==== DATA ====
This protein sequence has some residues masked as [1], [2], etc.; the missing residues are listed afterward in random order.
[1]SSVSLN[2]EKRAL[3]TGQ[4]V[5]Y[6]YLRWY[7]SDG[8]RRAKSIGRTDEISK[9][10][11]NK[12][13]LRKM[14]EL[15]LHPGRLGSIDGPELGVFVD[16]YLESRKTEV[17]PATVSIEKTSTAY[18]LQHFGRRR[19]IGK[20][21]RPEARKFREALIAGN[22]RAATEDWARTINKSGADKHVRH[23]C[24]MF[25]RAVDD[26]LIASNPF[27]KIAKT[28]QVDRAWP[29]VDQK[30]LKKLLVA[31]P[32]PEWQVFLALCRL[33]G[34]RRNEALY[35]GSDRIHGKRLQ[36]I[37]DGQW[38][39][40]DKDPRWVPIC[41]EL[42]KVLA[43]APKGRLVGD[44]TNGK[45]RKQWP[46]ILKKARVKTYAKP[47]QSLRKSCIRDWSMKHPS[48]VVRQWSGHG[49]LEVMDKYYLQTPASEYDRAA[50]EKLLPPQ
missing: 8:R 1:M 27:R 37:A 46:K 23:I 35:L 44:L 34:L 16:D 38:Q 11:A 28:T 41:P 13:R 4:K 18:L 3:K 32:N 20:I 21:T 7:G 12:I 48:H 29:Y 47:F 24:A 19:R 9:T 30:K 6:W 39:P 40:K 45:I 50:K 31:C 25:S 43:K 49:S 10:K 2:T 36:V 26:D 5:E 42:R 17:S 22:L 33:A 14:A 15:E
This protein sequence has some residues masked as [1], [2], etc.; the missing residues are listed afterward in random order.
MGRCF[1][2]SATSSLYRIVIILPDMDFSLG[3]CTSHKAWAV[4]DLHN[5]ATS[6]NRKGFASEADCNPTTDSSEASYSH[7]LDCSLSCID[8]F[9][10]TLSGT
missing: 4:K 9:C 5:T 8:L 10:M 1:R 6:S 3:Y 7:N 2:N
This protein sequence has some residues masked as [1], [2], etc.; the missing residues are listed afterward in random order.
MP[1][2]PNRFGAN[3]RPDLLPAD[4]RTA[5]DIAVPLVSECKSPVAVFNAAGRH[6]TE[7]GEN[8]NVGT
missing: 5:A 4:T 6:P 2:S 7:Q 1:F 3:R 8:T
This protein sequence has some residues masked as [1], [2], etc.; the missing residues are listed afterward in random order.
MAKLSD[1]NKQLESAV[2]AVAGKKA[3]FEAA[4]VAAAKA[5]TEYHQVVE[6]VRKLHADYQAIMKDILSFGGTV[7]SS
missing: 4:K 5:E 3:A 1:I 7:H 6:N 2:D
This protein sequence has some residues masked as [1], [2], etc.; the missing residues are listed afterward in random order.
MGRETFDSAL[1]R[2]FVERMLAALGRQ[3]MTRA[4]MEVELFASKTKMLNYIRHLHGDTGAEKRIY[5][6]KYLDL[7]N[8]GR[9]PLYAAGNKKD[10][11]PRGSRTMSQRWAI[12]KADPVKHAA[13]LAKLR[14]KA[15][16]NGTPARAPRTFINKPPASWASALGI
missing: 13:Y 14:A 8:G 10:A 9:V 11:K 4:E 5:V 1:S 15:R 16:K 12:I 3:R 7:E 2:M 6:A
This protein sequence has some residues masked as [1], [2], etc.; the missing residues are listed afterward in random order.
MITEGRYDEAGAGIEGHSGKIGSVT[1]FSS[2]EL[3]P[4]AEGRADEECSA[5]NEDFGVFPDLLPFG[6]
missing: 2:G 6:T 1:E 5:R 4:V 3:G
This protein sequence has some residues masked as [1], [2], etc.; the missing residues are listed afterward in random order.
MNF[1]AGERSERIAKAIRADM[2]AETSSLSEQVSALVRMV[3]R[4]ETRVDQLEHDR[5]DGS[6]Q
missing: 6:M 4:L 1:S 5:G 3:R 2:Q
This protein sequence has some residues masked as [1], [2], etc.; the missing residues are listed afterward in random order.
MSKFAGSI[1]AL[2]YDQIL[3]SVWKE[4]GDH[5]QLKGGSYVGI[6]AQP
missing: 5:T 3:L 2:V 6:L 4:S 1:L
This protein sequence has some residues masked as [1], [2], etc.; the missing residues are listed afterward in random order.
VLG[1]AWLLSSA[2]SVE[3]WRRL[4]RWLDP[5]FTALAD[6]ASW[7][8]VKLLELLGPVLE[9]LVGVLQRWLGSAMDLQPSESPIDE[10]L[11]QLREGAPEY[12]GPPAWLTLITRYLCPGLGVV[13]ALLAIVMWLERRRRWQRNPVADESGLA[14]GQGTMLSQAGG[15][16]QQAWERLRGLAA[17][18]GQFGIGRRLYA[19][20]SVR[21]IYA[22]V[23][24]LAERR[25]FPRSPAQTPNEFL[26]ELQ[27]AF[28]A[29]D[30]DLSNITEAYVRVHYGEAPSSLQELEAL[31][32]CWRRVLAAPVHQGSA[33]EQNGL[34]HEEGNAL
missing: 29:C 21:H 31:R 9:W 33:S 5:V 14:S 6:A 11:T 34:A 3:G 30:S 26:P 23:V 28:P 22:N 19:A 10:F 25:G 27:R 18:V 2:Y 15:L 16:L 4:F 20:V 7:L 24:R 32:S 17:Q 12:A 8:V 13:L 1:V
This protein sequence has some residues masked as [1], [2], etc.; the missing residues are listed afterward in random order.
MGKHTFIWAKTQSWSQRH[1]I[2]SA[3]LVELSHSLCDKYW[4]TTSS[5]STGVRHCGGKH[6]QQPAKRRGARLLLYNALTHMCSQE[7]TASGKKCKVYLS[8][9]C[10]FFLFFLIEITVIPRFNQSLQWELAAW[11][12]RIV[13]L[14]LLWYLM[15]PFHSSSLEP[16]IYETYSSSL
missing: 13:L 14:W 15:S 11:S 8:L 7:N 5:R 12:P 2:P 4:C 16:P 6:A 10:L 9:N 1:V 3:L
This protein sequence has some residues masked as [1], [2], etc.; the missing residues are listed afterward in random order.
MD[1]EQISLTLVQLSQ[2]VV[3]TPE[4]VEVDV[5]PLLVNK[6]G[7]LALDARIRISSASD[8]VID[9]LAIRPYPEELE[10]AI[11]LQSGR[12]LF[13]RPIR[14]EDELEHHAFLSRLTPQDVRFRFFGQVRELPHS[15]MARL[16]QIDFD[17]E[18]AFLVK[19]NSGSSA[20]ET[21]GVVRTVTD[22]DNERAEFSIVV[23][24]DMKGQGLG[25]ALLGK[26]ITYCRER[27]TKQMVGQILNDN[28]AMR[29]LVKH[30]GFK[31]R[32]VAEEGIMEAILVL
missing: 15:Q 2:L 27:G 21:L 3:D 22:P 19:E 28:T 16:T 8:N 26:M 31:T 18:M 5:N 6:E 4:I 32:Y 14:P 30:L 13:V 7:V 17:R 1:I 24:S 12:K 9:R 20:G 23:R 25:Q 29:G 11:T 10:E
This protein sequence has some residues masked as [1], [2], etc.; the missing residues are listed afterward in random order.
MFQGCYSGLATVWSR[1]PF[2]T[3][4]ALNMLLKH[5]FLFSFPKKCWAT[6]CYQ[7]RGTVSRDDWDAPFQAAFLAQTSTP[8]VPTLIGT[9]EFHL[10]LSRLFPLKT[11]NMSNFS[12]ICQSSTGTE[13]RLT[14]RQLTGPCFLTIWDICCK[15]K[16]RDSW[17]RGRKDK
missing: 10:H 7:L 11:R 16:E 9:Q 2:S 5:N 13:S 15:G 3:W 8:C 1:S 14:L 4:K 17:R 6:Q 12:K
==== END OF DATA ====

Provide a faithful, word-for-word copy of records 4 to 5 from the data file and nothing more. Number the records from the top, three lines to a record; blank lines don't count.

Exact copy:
This protein sequence has some residues masked as [1], [2], etc.; the missing residues are listed afterward in random order.
MAKLSD[1]NKQLESAV[2]AVAGKKA[3]FEAA[4]VAAAKA[5]TEYHQVVE[6]VRKLHADYQAIMKDILSFGGTV[7]SS
missing: 4:K 5:E 3:A 1:I 7:H 6:N 2:D
This protein sequence has some residues masked as [1], [2], etc.; the missing residues are listed afterward in random order.
MGRETFDSAL[1]R[2]FVERMLAALGRQ[3]MTRA[4]MEVELFASKTKMLNYIRHLHGDTGAEKRIY[5][6]KYLDL[7]N[8]GR[9]PLYAAGNKKD[10][11]PRGSRTMSQRWAI[12]KADPVKHAA[13]LAKLR[14]KA[15][16]NGTPARAPRTFINKPPASWASALGI
missing: 13:Y 14:A 8:G 10:A 9:V 11:K 4:E 5:V 1:S 15:R 16:K 12:I 3:R 7:E 2:M 6:A